“I don’t think that it deals adequately at all with our competitiveness with U.S. carriers,” says Bradley. “We must maintain access to the U.S. market.”
Otherwise, he says nations such as China and India will threaten to take over a large chunk of Canada’s trade with the U.S. He’s also concerned that there isn’t enough emphasis on border security.
If border backups persist, he says Canadian carriers will lose business to their American counterparts, especially when it comes to Just-in-Time deliveries. Ultimately, it may be simpler in the long run for the U.S. to manufacture more products domestically and Canada could find itself left out of the equation altogether.
Bradley says among the biggest disappointments was that Straight Ahead all but rules out any future changes to the way fuel taxes are allocated.
“I find it quite concerning that here we have a vision document and there is still no national highway policy,” he says, referring to the part of the document that reads ‘The government’s interest in investigating governance models for road infrastructure and urban transit should not create an expectation of change in its policy with regard to excise taxation of fuels.’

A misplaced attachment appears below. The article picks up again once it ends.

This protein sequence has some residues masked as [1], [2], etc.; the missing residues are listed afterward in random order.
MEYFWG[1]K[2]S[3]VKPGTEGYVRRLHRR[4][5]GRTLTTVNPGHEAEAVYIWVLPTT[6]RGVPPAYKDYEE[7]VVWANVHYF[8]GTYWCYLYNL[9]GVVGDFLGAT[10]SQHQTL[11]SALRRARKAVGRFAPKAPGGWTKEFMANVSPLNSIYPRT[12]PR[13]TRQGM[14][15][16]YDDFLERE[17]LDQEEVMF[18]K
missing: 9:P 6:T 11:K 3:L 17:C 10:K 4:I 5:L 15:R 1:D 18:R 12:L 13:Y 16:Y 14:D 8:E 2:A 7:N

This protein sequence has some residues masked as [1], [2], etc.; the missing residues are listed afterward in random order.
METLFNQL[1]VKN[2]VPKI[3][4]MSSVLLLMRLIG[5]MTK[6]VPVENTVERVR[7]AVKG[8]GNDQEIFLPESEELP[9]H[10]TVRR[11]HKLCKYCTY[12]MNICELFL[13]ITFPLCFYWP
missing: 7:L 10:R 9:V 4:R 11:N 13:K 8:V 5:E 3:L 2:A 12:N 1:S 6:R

“What a cop-out!” blasts Bradley.
Despite his criticism of the vision, Bradley did commend Transport Canada for taking the initiative to pursue it in the first place.
“Part of what they’re trying to accomplish is to put transportation on the agenda and for that, they can’t be faulted,” says Bradley.
To conclude, here’s a comment from each of the panel members that summarizes their feelings about Straight Ahead:
Bradley: “It went out of its way to neither offend nor inspire…I’m left underwhelmed by it.”
Weisensel: “We are supportive of some of the remedies that have been laid out in Straight Ahead.”
MacGillivray: “Transport Canada can’t seem to decide whether they’re there for carrier viability or to develop a competitive transportation system. They’re doing a good job at assuring carrier viability.”
Crow: “I don’t read this document and have a good understanding of the government’s vision.”
Rowat: “There’s a tendency, we find, towards re-regulation in the document.”
May: “The document is a bit conflicted…I appreciate the value of a long-term approach, but I think the document gets confused to the point that it misses the point.”